The Global Education Monitoring (GEM) Report at UNESCO is launching a youth campaign,#WhosAccountable to support the enforcement of people’s right to education.
Currently, citizens in almost half the countries of the world are unable to take their governments to court if they violate the right to education although every country has ratified at least one human rights treaty guaranteeing some aspect of the right to education. This right is also guaranteed by 82% of the world’s national constitutions, yet only 55% of countries let citizens take their governments to court for violating the right to education. Citizens have resorted to legal action in only 41% of countries to date.
“Youth play a vital role holding governments responsible for equitable quality education,” said Dr Koumbou Boly Barry, the United Nations Special Rapporteur on the Right to Education. “The GEM Report shows we can work together to improve education systems, and play our part in reaching our education goal. Join us in helping us call on governments to make sure the right to education is enforced.”
Legal action in countries where it is possible has prompted changes to unfair legislation and policies. Thus, the judiciary prompted Colombia to establish free primary and secondary education. In Argentina, it obtained an increase in spending on pre-primary education. In India, it allowed for the inclusion in education of children with HIV/AIDS, while in South Africa courts obtained improvements in school infrastructure.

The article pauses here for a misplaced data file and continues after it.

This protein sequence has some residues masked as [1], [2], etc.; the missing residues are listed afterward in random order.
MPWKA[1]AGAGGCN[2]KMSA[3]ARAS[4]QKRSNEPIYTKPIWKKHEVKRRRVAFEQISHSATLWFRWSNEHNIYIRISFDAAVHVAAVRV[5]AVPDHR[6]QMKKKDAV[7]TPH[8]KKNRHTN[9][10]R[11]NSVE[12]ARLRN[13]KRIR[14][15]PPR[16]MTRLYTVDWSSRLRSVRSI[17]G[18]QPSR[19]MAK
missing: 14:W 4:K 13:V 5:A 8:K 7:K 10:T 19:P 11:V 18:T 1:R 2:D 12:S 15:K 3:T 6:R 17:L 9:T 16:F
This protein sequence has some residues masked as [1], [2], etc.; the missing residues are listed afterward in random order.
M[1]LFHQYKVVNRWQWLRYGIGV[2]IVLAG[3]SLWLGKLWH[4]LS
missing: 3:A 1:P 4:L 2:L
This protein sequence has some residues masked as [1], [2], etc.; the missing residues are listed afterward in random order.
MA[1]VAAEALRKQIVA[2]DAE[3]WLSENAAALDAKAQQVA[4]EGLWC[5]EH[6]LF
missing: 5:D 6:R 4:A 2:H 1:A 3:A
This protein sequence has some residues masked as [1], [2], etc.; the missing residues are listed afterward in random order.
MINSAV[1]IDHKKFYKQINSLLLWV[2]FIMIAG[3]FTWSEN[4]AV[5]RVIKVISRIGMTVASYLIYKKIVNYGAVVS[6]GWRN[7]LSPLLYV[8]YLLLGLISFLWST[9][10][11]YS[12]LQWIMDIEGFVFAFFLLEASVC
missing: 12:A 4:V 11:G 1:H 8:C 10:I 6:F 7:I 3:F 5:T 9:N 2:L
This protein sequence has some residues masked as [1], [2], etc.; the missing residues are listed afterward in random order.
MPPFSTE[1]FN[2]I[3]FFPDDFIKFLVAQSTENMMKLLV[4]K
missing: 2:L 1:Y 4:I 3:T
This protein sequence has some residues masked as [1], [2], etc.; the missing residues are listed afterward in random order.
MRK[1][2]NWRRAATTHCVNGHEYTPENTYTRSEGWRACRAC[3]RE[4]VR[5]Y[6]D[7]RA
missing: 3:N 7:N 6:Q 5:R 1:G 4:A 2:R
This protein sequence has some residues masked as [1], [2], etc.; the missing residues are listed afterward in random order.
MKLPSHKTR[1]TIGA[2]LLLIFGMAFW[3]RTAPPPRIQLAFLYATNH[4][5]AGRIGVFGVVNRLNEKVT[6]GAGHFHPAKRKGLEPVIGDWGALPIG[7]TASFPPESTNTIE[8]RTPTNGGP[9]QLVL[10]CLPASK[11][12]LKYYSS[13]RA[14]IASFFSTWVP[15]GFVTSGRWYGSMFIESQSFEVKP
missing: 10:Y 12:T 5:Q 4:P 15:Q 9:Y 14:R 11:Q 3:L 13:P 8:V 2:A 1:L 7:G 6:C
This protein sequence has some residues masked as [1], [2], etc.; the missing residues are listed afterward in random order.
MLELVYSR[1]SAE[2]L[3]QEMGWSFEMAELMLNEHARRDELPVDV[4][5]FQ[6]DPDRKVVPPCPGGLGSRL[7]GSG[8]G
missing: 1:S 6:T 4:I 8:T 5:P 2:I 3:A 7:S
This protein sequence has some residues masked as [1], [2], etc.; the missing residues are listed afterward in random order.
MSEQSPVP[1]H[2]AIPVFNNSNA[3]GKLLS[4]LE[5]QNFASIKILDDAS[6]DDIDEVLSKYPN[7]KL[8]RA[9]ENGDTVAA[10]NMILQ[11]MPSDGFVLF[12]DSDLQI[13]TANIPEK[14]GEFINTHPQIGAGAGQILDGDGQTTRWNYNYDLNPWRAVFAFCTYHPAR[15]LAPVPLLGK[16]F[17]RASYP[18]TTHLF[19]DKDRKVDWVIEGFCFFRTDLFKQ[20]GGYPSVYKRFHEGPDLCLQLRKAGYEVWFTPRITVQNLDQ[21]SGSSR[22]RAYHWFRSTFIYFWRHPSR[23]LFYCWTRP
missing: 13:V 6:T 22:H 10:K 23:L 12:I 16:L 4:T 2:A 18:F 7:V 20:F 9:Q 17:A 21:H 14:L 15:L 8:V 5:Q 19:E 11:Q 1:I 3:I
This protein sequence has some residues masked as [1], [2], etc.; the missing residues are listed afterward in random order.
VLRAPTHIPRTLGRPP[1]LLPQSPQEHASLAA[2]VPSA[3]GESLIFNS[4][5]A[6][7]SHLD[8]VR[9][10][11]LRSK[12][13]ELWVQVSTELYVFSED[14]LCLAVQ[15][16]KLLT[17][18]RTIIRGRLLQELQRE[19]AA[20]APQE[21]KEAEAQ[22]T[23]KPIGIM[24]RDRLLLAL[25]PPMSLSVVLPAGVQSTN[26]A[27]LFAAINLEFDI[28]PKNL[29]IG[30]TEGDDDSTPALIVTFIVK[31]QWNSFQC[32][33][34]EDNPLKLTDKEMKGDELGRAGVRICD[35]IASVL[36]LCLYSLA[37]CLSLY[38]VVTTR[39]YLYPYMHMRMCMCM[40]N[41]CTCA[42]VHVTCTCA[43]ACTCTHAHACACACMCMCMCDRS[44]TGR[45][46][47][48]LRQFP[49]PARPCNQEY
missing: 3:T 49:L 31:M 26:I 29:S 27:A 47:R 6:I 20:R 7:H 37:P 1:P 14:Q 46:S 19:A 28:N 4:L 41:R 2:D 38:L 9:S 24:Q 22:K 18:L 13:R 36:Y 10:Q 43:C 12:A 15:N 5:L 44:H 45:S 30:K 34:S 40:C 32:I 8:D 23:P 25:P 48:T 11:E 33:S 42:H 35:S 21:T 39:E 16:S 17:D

“Governments are responsible for the right to education,” said Manos Antoninis, Director of the GEM Report. “If governments aren’t doing as they said they would, we should be able to legally claim our right to education. Without this, international rights treaties are worth no more than the paper they’re written on.”
The campaign is launched along with a youth version of the 2017/8 GEM Report on Accountability, which demonstrates the power of youth to hold their governments to account for quality, equitable education.
In Chile, students began protesting the privatization and socio-economic segregation of education in 2006. As a result, the new government introduced the biggest education reforms in 30 years, aiming to counter some of the worst consequences of privatization. In 2016, free tuition was extended to poorer students attending some types of tertiary education institutions.
“For those students who are thinking about standing up for their right to education, there is no one recipe,”said Camila Cocina, who participated in the student movement in Chile. ”The only way to trigger deep transformation is to get organized, think collectively, identify key demands, and build momentum through different means: occupying the streets, negotiating with stakeholders, discussing, convincing and learning. In a collective endeavour like this one, everyone is necessary, but no one is indispensable.”
The #FeesMustFall protests that took place in 2015 in South Africa were the largest national student uprising since 1976 and denounced the fact that poorest were being left out of financial aid for higher education. The protests led to a freeze in tuition fees and an inquiry into possible solutions. One of a set of recommendations published in November 2017 foresees the establishment of student loans that would only be reimbursed once a graduate’s income reached a certain level.
“Progress is never as far away as you might think,” said Dylan Barry, who headed the Economic Research task team of the #FeesMustFall student protest at South Africa’s University of the Witwatersrand in 2016. “The struggle to fix our higher education system continues, but the #FeesMustFall protests illustrated the power that students still have.”
Governments must ensure that the right to education is enforceable. At least three conditions are required to increase the likelihood of this happening: Public awareness of the right to education, legal support from civil society organizations, and action to obtain complementary rights protections for people with disabilities and other vulnerable groups.